A charging clause is a term of an agreement that creates a security for a creditor over assets you own. Most commonly charging clauses are found in personal guarantees in credit applications.
Often when a business owner signs a credit application for their business, they don’t know that they are signing a personal guarantee let alone a guarantee, which has a charging clause. However, the risks and impacts of guarantees with charging clauses can be significant.
When might you sign an agreement with a charging clause?
Any creditor of your business who you enter into a contract with, may include as a term of the contract a personal guarantee and a charging clause. This may include:
- Certain lenders;
- Landlords; and
- Particularly trade creditors and suppliers.
What is the wording of charging clauses?
There is no standard wording for a charging clause and the precise wording can differ. However, often the clause will contain words to the effect that “the guarantor charges all of their property both now and in the future for the payment of all monies owed”.
The common theme though for charging clauses is that you will be charging your assets or property as security for payment of a debt which your business owes.
What is the effect of a charging clause?
If you sign a credit application or agreement for your business with a personal guarantee and charging clause and the supplier who provides the agreement is not paid, you will personally have to pay the debt. Additionally, the supplier will gain the status of a secured creditor in respect of property that you own.
In particular, charging clauses will grant security over your interest in any real property that you own, either solely or jointly.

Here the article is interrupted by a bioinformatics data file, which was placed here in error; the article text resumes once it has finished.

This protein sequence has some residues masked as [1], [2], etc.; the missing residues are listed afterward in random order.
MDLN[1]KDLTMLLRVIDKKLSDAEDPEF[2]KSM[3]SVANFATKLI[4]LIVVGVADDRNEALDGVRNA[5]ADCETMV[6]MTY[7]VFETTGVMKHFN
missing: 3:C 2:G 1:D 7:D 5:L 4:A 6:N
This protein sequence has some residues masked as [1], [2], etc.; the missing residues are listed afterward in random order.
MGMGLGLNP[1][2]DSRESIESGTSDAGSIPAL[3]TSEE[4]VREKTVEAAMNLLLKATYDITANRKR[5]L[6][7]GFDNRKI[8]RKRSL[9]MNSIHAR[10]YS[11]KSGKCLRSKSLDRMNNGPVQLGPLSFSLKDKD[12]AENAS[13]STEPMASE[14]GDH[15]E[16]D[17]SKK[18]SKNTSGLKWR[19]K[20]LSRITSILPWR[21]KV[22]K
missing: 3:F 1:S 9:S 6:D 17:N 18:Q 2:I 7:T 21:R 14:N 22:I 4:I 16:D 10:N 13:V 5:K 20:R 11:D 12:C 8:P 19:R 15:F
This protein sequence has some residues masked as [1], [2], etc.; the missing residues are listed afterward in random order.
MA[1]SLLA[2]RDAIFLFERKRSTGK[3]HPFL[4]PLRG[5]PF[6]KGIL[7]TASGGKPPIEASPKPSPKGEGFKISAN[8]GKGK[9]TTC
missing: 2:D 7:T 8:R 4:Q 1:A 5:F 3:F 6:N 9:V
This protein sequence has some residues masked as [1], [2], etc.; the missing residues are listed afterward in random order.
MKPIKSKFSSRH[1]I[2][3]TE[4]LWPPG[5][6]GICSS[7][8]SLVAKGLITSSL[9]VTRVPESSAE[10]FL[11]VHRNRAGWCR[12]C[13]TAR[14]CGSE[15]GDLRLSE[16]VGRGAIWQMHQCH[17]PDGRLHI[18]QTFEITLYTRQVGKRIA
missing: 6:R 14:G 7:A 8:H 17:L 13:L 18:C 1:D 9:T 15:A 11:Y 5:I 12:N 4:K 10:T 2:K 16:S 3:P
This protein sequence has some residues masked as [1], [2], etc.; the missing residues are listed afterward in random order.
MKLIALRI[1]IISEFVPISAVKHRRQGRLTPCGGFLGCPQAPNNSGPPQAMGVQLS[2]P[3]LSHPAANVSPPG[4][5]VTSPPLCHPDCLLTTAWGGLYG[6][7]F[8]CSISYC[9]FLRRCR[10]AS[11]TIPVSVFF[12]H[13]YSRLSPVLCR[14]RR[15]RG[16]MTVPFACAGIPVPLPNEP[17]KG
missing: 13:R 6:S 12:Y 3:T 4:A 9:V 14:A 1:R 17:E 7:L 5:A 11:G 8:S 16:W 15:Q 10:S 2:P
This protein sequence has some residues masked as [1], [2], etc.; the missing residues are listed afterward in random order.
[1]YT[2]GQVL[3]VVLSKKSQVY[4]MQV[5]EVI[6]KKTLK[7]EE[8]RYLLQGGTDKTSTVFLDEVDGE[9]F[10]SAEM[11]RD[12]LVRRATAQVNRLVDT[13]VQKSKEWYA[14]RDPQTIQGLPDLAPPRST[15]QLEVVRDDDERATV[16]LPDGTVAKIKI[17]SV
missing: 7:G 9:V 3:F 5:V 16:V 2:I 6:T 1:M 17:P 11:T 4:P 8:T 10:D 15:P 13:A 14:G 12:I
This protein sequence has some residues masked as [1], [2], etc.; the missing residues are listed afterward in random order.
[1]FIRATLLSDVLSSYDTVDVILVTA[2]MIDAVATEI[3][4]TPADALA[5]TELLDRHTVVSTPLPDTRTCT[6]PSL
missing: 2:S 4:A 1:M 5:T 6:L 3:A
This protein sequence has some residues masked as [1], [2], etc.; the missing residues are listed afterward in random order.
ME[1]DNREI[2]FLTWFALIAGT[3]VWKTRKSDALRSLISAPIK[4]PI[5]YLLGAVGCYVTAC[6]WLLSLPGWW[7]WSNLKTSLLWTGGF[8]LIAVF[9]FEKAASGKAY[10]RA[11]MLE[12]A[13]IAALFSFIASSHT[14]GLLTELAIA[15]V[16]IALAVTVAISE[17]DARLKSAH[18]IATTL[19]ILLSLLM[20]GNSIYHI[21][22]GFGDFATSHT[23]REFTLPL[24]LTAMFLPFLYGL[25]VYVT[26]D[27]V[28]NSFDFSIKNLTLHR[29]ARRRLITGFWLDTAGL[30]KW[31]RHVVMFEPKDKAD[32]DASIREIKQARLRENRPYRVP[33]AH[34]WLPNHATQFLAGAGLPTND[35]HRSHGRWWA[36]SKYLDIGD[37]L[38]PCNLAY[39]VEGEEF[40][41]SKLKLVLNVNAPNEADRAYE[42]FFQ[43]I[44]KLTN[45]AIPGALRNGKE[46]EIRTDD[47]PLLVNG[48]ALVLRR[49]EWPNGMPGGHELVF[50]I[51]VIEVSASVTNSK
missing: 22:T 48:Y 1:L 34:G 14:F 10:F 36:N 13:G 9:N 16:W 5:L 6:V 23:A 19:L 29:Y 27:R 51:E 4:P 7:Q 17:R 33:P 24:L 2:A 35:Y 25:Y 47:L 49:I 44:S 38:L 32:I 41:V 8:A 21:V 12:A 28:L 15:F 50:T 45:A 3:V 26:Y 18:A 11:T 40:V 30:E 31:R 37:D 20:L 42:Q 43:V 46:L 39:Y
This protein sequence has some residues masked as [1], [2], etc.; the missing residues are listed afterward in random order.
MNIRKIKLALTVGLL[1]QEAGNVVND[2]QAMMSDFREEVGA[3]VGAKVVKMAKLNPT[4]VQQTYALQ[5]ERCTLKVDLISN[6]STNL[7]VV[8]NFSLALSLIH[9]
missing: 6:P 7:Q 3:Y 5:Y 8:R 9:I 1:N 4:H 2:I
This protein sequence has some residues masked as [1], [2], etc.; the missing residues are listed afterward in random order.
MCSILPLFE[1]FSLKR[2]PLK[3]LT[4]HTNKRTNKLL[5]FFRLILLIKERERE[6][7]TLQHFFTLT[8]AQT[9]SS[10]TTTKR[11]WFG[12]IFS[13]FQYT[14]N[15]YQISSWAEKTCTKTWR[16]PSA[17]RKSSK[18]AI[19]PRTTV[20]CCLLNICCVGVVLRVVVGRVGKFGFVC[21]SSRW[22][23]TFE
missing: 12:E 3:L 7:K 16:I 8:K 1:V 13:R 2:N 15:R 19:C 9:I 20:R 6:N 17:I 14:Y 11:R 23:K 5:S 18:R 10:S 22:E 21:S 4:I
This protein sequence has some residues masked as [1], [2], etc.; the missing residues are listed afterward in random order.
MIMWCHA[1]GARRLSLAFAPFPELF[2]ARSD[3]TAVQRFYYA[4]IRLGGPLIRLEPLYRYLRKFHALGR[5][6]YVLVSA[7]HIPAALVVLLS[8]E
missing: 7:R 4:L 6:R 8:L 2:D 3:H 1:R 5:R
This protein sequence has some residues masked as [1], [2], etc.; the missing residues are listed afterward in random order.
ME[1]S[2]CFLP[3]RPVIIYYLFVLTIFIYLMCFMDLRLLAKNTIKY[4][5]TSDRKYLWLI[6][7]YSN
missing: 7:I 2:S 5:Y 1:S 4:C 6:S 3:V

Where you have signed a personal guarantee with a charging clause and you own a house or another property, the creditor with the benefit of the charging clause can lodge a caveat over the property (which is somewhat similar to a mortgage). If you do not pay the debt owed, they can make an application to Court and obtain an Order that a third party be appointed to take possession of the property and sell it.
What can you do about charging clauses?
The first thing to do is read contracts or agreements that you sign. If a contract or agreement contains a guarantee and a charging clause you should consider whether you can use (for example) a different supplier.
Additionally, if you are in business, you should look at your asset structuring outside your business, so if possible, you own limited or no assets, particularly real property, as if your business fails these assets will be subject to claims by your businesses’ creditors.
Lastly, if you have signed personal guarantees including those containing charging clauses, you should get professional advice before you take any further action. This is where we can help as we can advise on the options available and assist you to implement any solutions to solve your problems.
Contact us for advice and assistance
So, if you have you have a business which has failed and you think you are at risk because you have personal guarantees, including those which contain charging clauses, please get in contact with us on 1300 906 966 or send us an email at email@example.com